The Japan Foundation
Performing Arts Network Japan
Contents
Artist Interview
Playwright Hisashi Inoue puts a prayer for peace in his play Chichi to Kuraseba (The Face of Jizo), now translated into seven languages
Romance
Romance
Romance
Komatsuza and SIS Company Joint Production Romance
(August 3 – September 30, 2007 at Setagaya Public Theatre)
Directed by Tamiya Kuriyama
Photo: Masahiko Yako
In terms of language, Chichi to Kuraseba is written completely in the Hiroshima dialect. Such a specific use of a local dialect of Japanese must have made it very difficult to translate.
If the Japanese is well written and certain in meaning, it can naturally be translated into other languages, but it is not possible to communicate the specific beauties and interest of the Hiroshima dialect. People don’t use standardized Japanese for visceral expressions of their deepest, most painful emotions or anxieties. For Chichi to Kuraseba I went to the library and studied the Hiroshima dialect as it is spoken in the Naka-ku district of Hiroshima, and I sat in coffee shops and listened for hours to how it is actually spoken as I was writing Chichi to Kuraseba. The fact that this dialect can’t be translated doesn’t mean that foreign audiences can’t understand this play, however. Just as when we read Chekhov or Dostoevsky in Japanese translation, the flavor may be somewhat different from the original, but we are still deeply moved by its stories and understand much from them. Also, in the case of theater you have the actors. Even if there are things that can’t be translated, I believe that much will be communicated to the audience through the performance of the actors.

This August you introduced your newest work, titled Romance. This is a biographical work done in a Vaudeville style about Anton Chekhov, who once said that he wanted to try writing a Vaudeville play once in his career.
I rediscovered theater as a “total” art form. Until now I had thought of theater as a total art form in the sense that it brought together on the same stage the capabilities of the musician (composer), the stage artist, the lighting artist, the director and the actors. But seeing this play, I got the feeling that theater itself—in other words the stage itself—is painting and music and sculpture and poetry. Theater is a form of expression that contains all these elements. It makes me appreciate anew what an amazing art form I am involved in. In today’s world where everything is moving in the direction of rationalization, efficiency and simplification, theater still makes audiences come to it, and even makes them pay in advance. No form of expression is as selfish as theater. Still, if we can supply the audience with good plays they forgive that selfishness and find joy in what they come to see. I felt this all clearer than ever with this latest play. In other words, with Romance this time I feel like I have finally come to the starting point of theater’s true potential. I guess that until now I have been in my period of training (laughs).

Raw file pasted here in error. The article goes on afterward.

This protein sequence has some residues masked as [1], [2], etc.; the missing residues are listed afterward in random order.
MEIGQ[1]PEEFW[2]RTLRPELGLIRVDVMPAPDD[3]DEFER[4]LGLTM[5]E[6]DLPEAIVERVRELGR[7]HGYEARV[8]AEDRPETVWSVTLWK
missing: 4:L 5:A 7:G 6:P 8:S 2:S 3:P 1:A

That is being too humble (laughs). And, now that your period of training is over, what kind of plays will you be writing from now on?
I wonder how much time I have left. I hope I have ten years. That should be enough (laughs).
Next I am writing about the swordsman Musashi Miyamoto. He is a subject I have wanted to tackle for some time. When we think of Musashi, our image of him is certainly colored strongly by the great work of Eiji Yoshikawa. But, I have an image that lies in a slightly different direction. I plan to concentrate not on his strength or weaknesses as a swordsman but on the ideals of his “way of the sword” as it existed in the peaceful life of Musashi’s later years of retirement from the world.
I believe that we are in an age when we are searching for new balance in all facets of life. If we don’t find a new way of living soon, and one that is on a different dimension from the way we have lived until now, the Earth would only be able to support a much smaller number of people. When we think in terms of the entire Earth the scale is so vast that things get vague, but it is really the same as thinking about the Japanese population and the Land area of Japan. For the Earth to survive we have to transcend conflicts in interest and we definitely have to find new values to live by. So, it may be that world environment issues will be the theme of my upcoming Musashi’s biographical play (laughs).
I believe that the role of the arts is to give people hints about better ways to live, if not to the whole of humankind at least to all who support the arts. You can think in terms of suggestions for ways to change one’s life or new ways of thinking. Works of art that don’t provide this are, in the end, works that the artists are creating for themselves only. If we don’t have something that we want to bring to people, if we don’t want to live life with people, if our work doesn’t have that direction then they won’t pay the cost of admission to the theater, I believe. At the core of my works I always want to have ideas that will help people find the way to live on the next Earth or ways of thinking that will make that life easier to live.
 
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